Key Legal Requirements


This guide is designed to help sprayer operators adhere to legal requirements as set out in the Code of Practice* for using Plant Protection Products and other guidance on the Health and Safety Executive website but also to highlight extra steps they can take to help relationships with neighbours, bystanders and the general public when carrying out spraying operations.

Below is a summary of the requirements of the Code of Practice for using Plant Protection Products; this is not an exhaustive list of the legal requirements for the use of plant protection products and you should refer back to the Code for speci�c requirements.


Page 3: Good Neighbour Initiative Farmer A5 - NFU Online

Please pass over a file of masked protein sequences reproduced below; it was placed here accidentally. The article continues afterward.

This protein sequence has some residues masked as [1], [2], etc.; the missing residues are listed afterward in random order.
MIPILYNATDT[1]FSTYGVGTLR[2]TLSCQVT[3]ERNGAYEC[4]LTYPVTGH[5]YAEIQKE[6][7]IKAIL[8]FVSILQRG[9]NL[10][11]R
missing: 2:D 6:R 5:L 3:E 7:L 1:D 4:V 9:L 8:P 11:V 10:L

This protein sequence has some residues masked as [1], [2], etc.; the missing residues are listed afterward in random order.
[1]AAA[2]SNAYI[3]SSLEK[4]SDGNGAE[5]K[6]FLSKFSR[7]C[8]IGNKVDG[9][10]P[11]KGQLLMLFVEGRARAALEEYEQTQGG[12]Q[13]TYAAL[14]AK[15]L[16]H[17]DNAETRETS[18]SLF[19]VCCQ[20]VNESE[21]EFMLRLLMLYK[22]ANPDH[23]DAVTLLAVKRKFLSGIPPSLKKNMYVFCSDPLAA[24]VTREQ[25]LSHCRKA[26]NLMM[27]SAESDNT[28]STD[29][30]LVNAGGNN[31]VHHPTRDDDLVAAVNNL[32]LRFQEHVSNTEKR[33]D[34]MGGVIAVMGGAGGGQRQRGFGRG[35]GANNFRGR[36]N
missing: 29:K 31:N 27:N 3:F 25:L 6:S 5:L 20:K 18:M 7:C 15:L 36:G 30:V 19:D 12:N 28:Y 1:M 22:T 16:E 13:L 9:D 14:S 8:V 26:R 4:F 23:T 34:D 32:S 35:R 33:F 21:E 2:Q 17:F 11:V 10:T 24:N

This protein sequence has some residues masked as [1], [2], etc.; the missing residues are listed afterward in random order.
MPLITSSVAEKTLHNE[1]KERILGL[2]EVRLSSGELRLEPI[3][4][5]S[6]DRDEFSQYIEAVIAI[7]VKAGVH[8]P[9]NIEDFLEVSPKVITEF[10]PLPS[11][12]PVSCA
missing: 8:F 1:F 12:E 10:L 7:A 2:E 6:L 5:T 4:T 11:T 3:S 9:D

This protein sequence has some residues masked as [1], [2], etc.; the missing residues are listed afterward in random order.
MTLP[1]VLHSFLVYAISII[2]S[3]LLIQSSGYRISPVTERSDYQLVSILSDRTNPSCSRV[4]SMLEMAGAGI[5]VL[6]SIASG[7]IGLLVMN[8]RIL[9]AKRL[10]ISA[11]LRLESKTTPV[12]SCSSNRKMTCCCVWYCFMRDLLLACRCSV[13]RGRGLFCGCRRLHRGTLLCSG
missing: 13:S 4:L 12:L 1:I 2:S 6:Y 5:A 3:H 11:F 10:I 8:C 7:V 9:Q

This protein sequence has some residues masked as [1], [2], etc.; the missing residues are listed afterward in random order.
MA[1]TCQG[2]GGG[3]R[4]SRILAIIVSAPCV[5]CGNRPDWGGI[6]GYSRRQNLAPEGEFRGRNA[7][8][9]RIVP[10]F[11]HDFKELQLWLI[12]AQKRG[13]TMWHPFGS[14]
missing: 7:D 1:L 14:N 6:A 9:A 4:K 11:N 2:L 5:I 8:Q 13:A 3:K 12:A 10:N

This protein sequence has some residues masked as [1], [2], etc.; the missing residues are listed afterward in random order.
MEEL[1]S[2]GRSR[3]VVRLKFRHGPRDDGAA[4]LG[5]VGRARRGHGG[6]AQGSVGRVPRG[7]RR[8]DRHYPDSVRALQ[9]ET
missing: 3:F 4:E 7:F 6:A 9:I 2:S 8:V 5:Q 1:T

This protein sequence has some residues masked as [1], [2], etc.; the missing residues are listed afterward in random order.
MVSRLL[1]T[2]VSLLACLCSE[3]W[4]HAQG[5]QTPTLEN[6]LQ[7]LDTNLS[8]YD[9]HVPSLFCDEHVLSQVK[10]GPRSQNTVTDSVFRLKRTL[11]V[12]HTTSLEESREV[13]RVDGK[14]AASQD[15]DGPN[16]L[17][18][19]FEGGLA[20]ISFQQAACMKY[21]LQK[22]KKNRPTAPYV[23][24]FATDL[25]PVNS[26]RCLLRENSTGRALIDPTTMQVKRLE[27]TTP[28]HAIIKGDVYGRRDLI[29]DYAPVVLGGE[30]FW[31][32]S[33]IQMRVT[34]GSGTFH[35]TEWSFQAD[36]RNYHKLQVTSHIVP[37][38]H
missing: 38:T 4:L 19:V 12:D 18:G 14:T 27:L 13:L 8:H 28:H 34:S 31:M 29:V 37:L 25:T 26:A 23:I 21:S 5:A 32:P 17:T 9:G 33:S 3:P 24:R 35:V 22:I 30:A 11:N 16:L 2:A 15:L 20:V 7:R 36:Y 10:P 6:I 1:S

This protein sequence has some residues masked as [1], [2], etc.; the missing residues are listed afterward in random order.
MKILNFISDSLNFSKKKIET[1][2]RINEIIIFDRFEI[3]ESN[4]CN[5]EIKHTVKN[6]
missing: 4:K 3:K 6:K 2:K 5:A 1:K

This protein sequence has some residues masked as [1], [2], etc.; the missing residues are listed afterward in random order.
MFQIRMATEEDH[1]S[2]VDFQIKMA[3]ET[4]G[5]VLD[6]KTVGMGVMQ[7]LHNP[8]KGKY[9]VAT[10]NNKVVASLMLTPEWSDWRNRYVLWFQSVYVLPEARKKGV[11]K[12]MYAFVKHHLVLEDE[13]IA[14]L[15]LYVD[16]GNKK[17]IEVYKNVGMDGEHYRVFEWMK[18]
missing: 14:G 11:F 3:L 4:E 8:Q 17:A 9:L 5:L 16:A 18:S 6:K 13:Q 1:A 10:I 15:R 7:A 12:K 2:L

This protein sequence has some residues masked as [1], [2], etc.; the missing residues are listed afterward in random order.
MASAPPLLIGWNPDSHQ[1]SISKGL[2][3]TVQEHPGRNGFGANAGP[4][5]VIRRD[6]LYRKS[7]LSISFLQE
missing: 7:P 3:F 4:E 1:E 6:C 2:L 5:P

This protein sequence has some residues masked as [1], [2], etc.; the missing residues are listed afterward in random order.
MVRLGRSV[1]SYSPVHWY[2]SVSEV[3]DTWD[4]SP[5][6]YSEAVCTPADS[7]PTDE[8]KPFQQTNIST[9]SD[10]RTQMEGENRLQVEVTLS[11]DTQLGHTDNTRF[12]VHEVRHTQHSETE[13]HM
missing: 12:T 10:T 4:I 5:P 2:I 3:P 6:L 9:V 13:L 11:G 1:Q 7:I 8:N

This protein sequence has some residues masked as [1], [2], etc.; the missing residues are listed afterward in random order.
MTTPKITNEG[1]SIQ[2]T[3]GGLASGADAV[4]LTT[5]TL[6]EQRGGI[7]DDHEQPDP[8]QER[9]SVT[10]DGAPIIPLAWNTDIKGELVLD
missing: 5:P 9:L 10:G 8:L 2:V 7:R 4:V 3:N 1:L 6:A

What are the legal requirements when spraying near residential areas, footpaths and public access areas?The Code of Practice for using plant protection products gives advice on what you should do when spraying public rights of way (paragraph 3.7.4 page 56). You must make sure that the pesticides you apply are targeted at the land, crop, structure, material or area you want to treat. Pesticide drifting off target can cause problems between pesticide users and their neighbours. You must remember that pesticides which are dust or �ne granules can drift. Make sure you apply them in the appropriate weather conditions and with the correct equipment that is properly adjusted for the product you are using. Concerns of the public over spray drift should be considered. You should also consider whether you are applying pesticides near to homes, schools, nursing homes, hospitals, environmentally sensitive areas, organic farms and so on. It is good management to consider if you need to take any extra measures when applying pesticides near these premises. This may include spraying when people are out at work or when schools are closed, or leaving an untreated area next to the neighbouring property or area. If you need to make a COSHH assessment* for the pesticide product you are using, you should include this factor within it. Telling people before you apply a pesticide gives those people who might be affected information about the pesticide. It is good practice for you to give information about the pesticide and the reason for using it to anyone who has concerns about pesticides. People often